Bev: What do you read for recreation? Who are your favorite authors? Did any of them inspire you in your writing?
John: It is difficult to select one book or one author that would be my favorite, or that I can say had a major role in shaping my life. It seems that different books have impacted my life in different ways throughout the years, depending on my situation and phase of life. I have always been fascinated by the early writings of people like Benjamin Franklin and Thomas Jefferson. Their wisdom and sense of purpose are amazing to me. It is almost as if they could see into the future. I enjoy a vast array of subjects, and wish I had more time to read. I am intrigued by politically provocative books such as The Myth of Separation by David Barton, Financial Terrorism by John F. McManus, and Global Tyranny by William F. Jasper. As I said before, I am a news junkie so I particularly liked Meet the Press 50 Years of History in the Making by Rick Ball and NBC News. Other books that stand out and have influenced my life are What They Dont Teach You At Harvard Business School, by Mark H. McCormick and Living Proof by Lt. Clebe McClary. Clebe, a disabled Vietnam Vet, is also a great motivational speaker. Recently, I read two books by Richard J. Foster, Celebration of Discipline and Prayer, both of which I found insightful, inspirational and renewing. Though I like political and historical books, Im also a sucker for a good heart-tugging tale. After my Father passed away, a friend gave me the book Final Rounds by James Dodson, which helped me get through a tough period in my life. Other books in that genre I enjoyed are The Bridges of Madison County by Robert James Waller; The Special Guest by my friend Lee Allen, and of course, Nicholas Sparks books Message in a Bottle, A Walk to Remember and The Rescue. I have also found guidance and a tremendous amount of wisdom in a little book called Gods Little Instruction Book for Dad (Honor Books). It is a collection of simple, humorous and inspirational sayings and I recommend it to all you dads out there.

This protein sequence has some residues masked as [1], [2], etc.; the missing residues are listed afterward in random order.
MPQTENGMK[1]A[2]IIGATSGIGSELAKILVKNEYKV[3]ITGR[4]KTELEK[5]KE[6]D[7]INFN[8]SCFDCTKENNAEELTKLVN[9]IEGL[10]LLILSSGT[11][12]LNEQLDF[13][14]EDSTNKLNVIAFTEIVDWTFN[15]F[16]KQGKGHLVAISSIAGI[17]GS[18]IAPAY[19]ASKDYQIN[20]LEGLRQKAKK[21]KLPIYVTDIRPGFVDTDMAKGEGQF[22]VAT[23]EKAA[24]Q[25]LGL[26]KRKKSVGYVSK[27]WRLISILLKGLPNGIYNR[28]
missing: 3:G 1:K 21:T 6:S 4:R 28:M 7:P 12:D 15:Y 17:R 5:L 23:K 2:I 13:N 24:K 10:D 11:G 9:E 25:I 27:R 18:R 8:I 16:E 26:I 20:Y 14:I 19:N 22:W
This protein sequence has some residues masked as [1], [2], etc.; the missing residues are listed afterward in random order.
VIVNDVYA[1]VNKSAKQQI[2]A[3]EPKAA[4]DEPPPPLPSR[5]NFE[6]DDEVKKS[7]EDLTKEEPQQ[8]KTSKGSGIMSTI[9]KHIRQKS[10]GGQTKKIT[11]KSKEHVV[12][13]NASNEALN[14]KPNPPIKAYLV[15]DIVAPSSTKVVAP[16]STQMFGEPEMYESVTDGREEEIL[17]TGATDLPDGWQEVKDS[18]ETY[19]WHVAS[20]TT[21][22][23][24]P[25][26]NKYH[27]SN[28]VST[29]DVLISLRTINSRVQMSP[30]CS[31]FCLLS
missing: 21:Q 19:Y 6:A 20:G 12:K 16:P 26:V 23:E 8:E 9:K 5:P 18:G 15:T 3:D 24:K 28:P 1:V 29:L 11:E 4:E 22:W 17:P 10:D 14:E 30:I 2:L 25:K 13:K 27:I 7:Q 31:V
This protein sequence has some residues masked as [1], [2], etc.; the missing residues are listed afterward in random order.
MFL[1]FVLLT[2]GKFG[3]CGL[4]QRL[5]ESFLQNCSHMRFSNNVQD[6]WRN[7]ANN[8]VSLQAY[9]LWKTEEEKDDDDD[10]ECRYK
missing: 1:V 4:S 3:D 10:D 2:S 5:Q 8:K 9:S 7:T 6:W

Bev: Do you have any other published books? What do you see as your writing future?
John: The Golden Ring is my first published book. I am currently working on my next one, a story called Jacob's Bell, which I hope to have out within the next year. I also have several other ideas for future books, which I believe will tell compelling stories. My hope is to have a long and bright future in writing.
Bev: Do you have any advice for beginning writers?
John: This is a tough business, and it appears it will get a lot tougher before it gets any easier. You are constantly being criticized and having people tell you "you can't". My best advice for beginning writers is to believe you can! You have to believe strongly in your self and your work. Never give up. And, NEVER take no for an answer!
Thank you for the opportunity to talk about my book.
Bev: Thank you, John, for taking the time to tell us about yourself and your wonderful Christmas Story, The Golden Ring.
Anna Beal is nine years old in 1918 in Meyersdale, a small western Pennsylvania coal-mining town. She is part of a large, close knit family and she and her father, Joseph have an especially loving relationship. Joseph is a big man, who has a strong belief in God. Anna's most treasured possession is a gold ring that was a special gift from her father for her birthday.
Now Christmas is only days away and Anna and Joseph both have dreams that are very nearly alike. Jesus is asking Anna for her ring in the dream, and in Joseph's dream, Jesus is trying to give him a ring, a very puzzling coincidence.
When Anna discovers the plight of Martha, a young girl she meets, and her family, the message in Anna's dream seems very clear. Martha's family is trying to get to the next town. Her father has no job, and is looking for work. They have no home, no money and no food. Anna is compelled to try to help this destitute family in this season of giving. I shared Anna's pain and uncertainty as she agonized over what her father would think of the way she chose to help them.
The vision Anna shares with her father, and the Christmas experience they share because of it, will forever change they way they feel toward Christmas and toward each other. What a wonderful, uplifting story to share with your loved ones this Christmas. A true story of selfless giving, it's sure to become a classic.